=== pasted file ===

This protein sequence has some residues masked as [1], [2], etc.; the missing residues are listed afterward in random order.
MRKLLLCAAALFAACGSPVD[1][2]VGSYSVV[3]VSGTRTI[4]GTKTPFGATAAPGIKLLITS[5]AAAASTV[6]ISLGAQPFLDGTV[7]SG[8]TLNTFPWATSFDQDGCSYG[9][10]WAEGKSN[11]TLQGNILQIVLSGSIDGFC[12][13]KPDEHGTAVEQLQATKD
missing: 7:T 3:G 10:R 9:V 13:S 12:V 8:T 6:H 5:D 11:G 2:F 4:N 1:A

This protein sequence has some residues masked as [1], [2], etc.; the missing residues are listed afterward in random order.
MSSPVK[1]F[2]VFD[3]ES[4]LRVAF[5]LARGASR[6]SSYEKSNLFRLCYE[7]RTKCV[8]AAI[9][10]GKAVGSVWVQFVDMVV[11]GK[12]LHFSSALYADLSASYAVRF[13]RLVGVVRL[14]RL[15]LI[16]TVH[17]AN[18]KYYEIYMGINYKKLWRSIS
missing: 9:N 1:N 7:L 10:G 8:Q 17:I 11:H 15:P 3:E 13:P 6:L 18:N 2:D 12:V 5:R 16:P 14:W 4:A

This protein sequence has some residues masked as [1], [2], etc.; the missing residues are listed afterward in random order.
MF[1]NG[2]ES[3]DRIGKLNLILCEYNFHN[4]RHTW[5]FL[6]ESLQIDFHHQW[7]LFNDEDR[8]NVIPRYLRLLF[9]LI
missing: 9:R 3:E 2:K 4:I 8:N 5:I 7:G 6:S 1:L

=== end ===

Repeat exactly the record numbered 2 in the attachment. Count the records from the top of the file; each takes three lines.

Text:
This protein sequence has some residues masked as [1], [2], etc.; the missing residues are listed afterward in random order.
MSSPVK[1]F[2]VFD[3]ES[4]LRVAF[5]LARGASR[6]SSYEKSNLFRLCYE[7]RTKCV[8]AAI[9][10]GKAVGSVWVQFVDMVV[11]GK[12]LHFSSALYADLSASYAVRF[13]RLVGVVRL[14]RL[15]LI[16]TVH[17]AN[18]KYYEIYMGINYKKLWRSIS
missing: 9:N 1:N 7:L 10:G 8:Q 17:I 11:H 15:P 3:E 13:P 6:L 18:N 2:D 12:V 5:R 16:P 14:W 4:A